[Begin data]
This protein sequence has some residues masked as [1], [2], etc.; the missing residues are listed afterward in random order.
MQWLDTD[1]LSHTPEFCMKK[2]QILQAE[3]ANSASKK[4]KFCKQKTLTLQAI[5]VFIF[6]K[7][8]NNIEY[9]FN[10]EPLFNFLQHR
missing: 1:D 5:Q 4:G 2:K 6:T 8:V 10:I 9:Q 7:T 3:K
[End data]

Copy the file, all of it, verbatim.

This protein sequence has some residues masked as [1], [2], etc.; the missing residues are listed afterward in random order.
MQWLDTD[1]LSHTPEFCMKK[2]QILQAE[3]ANSASKK[4]KFCKQKTLTLQAI[5]VFIF[6]K[7][8]NNIEY[9]FN[10]EPLFNFLQHR
missing: 1:D 5:Q 4:G 2:K 6:T 8:V 10:I 9:Q 7:T 3:K